Republished courtesy of the National Post
by Tom Bradley

As an investment manager, I spend my life looking for disconnects in the market. Securities that are mispriced. Trends that aren’t being recognized. And of course, extremely bullish or bearish investor behaviour. All of these create opportunities.

For all this searching, however, it struck me that the biggest disconnect in investing is in plain sight. It’s the behaviour of ordinary investors, or to be more specific, their lack of effort.

Let me explain.

Costa Rica or free roaming

Your investment portfolio is one of the most important determinants of how you will live the last third of your life. Yes, putting aside money and investing it is all about the years when you have lots of time and no regular paycheque.

The disconnect? People don’t treat it as being important. They spend more time analyzing the cost of their cellphone plans than how much they’re paying their investment advisor. They monitor daily (or hourly) how they’re doing in the NHL pool, but have no idea how their portfolio is performing. And most will switch a hairdresser or golf pro in a heartbeat but stick for years with an advisor they’ve lost faith in.

It doesn’t make logical sense when you think about what could be lying ahead. Some effort now may mean birding in Costa Rica, owning a condo in Palm Springs, taking the grandchildren to Disneyland and eventually, living in a nice retirement facility.

February in Costa Rica in 20 years or free roaming now?

Taking your grandchildren somewhere every year or avoiding the awkwardness of firing your advisor?

Why the lack of effort

Described this way, these trade-offs sound ridiculous, so why the lack of interest?

First, the reward for paying attention to your investments is years away. It’s difficult to grasp the impact of larger monthly contributions, an appropriate asset mix and lower fees. The here and now is more urgent, even if it’s less important.

Second, making a regular TFSA or RRSP contribution doesn’t feel like it moves the dial.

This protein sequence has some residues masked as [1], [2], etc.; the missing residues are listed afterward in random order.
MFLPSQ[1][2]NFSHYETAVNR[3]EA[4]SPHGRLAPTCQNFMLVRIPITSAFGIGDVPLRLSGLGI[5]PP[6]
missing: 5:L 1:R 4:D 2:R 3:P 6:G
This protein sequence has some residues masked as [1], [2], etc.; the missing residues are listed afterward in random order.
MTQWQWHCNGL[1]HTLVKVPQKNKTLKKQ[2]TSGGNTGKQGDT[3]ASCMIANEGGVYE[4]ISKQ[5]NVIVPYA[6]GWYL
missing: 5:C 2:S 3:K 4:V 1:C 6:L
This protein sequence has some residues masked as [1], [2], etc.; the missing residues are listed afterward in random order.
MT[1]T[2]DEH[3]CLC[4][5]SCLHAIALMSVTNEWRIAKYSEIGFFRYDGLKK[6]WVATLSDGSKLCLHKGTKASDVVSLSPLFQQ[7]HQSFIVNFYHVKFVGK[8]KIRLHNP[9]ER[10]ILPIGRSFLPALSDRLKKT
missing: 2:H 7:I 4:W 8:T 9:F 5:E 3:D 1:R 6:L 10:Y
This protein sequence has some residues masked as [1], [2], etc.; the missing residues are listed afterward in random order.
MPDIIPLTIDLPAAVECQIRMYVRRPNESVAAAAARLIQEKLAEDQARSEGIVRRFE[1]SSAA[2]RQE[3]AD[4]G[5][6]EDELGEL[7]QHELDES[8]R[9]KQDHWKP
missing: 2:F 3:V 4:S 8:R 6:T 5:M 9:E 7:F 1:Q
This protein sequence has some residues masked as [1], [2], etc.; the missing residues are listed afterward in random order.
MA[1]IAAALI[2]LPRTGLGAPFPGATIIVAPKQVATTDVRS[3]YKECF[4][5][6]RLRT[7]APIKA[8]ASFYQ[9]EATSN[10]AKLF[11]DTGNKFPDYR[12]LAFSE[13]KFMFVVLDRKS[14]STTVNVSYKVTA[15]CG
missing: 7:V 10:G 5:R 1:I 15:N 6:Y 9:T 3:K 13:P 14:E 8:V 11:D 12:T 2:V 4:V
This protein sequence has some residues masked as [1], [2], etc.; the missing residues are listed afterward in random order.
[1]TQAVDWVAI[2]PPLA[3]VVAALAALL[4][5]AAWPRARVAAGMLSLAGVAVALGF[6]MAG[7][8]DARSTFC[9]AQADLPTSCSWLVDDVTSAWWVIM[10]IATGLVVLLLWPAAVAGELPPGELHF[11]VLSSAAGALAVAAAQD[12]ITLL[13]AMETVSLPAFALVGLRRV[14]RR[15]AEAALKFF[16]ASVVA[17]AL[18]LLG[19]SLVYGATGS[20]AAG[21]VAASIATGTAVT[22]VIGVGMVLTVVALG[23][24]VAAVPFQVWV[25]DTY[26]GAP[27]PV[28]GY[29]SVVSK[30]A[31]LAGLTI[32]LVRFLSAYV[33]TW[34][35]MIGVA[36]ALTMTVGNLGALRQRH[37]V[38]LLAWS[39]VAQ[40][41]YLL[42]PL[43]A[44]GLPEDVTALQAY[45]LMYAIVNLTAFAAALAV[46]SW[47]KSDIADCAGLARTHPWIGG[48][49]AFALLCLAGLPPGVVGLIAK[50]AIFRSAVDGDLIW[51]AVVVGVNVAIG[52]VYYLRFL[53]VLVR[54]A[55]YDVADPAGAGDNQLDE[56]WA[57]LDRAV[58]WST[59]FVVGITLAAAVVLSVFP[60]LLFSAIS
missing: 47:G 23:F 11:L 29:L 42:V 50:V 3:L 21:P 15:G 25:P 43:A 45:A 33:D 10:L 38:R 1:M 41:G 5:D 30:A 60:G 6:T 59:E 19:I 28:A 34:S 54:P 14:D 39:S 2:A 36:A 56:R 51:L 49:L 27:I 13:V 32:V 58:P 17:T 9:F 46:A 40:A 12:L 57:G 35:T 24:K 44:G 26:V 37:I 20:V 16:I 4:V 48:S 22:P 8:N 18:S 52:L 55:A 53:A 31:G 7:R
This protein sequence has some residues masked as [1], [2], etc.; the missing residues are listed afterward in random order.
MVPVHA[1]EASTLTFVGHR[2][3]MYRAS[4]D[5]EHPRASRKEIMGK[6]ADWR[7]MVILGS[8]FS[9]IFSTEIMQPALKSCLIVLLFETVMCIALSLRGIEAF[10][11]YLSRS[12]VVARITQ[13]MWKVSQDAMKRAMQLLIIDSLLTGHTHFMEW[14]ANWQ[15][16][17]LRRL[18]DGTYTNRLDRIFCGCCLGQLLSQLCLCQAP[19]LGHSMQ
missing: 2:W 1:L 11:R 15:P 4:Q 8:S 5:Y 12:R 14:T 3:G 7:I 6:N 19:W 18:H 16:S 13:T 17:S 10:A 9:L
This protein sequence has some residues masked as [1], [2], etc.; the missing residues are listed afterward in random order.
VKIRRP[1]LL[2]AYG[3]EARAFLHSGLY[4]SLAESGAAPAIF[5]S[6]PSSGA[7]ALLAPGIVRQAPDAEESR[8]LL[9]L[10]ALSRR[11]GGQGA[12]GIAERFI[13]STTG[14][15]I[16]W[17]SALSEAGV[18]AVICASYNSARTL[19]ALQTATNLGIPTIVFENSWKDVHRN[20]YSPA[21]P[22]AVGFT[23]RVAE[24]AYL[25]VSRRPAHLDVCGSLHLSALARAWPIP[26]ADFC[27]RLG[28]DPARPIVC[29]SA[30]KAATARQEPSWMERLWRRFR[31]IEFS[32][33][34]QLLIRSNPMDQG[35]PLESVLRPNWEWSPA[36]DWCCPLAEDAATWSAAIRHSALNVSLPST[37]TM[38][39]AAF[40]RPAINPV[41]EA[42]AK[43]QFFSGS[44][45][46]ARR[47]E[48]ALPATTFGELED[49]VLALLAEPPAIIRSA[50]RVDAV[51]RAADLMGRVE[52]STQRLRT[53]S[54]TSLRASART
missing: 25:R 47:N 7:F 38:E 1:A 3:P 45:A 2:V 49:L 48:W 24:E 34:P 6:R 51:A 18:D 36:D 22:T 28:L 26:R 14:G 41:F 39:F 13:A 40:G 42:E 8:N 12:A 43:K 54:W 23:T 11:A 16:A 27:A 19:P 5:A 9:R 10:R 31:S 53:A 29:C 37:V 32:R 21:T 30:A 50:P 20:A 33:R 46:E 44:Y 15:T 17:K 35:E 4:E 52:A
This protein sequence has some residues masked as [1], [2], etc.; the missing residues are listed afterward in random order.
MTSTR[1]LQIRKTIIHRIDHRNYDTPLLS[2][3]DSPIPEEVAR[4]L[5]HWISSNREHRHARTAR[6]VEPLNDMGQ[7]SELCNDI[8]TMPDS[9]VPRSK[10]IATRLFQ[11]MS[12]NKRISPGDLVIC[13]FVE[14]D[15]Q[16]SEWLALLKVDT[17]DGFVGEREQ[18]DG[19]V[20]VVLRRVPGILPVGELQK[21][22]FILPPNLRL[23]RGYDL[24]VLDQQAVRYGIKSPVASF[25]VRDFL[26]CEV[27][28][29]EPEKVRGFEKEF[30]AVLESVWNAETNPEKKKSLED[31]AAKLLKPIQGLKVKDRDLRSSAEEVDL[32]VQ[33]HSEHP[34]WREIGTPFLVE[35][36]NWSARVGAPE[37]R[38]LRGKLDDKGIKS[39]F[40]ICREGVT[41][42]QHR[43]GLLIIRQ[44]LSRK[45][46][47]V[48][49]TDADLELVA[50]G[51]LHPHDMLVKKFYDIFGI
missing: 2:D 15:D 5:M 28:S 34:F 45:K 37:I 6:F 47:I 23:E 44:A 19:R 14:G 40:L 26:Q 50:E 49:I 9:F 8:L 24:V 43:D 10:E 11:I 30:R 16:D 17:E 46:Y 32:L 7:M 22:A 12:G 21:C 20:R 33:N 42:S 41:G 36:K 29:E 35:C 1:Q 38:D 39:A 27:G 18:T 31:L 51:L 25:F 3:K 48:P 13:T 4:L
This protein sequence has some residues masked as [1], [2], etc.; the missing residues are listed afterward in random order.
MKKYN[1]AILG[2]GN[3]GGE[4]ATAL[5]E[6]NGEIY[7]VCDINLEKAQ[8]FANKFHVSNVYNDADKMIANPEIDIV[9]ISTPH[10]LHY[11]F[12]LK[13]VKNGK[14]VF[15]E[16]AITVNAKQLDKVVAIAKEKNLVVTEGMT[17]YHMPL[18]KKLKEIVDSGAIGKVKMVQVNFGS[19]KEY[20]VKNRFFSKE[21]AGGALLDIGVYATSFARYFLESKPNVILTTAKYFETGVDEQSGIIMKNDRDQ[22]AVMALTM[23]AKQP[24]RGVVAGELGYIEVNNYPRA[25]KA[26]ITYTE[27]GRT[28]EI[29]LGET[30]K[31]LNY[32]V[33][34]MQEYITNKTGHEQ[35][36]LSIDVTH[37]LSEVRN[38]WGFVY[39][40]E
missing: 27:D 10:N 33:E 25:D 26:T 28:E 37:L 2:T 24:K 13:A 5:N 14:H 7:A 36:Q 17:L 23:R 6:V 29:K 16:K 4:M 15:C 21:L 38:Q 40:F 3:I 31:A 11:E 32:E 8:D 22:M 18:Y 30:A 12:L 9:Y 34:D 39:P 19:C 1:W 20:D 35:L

Third, the fees you pay are often obscured by big moves in the market. The difference between paying a fee of one per cent and two per cent over 30 years doesn’t sound like much when the TSX is up or down 15 per cent, and yet it can profoundly impact your retirement.

Fourth, investing is perverse. Just when you think you’ve figured it out, something comes out of left field. It’s not like any other product or service you purchase. When three people tell you to buy a Honda Accord, you can be assured it’s a good car. If three people tell you to buy a stock, you should run for the hills.

And finally, the professionals you deal with make it sound complicated: yield curve, EBITDA, P/E multiples, correlations. The jargon can leave you feeling like you’ll never understand what investing is about.

One step at a time

These barriers to being engaged are by no means insurmountable. If you want to commit some time to your retirement, here are a few steps to get you started.

Once a year, spread the statements from all your saving and investment accounts out on the table and see what you have.

  • What is the total?
  • If you break it into three categories — cash and GICs, bonds, and stocks — what does the asset mix look like?
  • How have you done over the last 1, 5 and 10 years?
  • And of course, how much are you paying?

If you can’t do this, then find someone you trust who will help. A friend. An uncle. An advisor. Or better yet, an independent, fee-for-service planner.

You should go see your advisor once a year, whether you feel like you need it or not. You’ll learn something every time. Also, take every opportunity to attend investment presentations, whether it’s by your provider or the local library.

And at every step of the way, ask lots of questions. Get your advisor or manager to clarify what you don’t understand. Tell her what you want to know about. And definitely ask how the stuff she’s talking about will impact the last third of your life.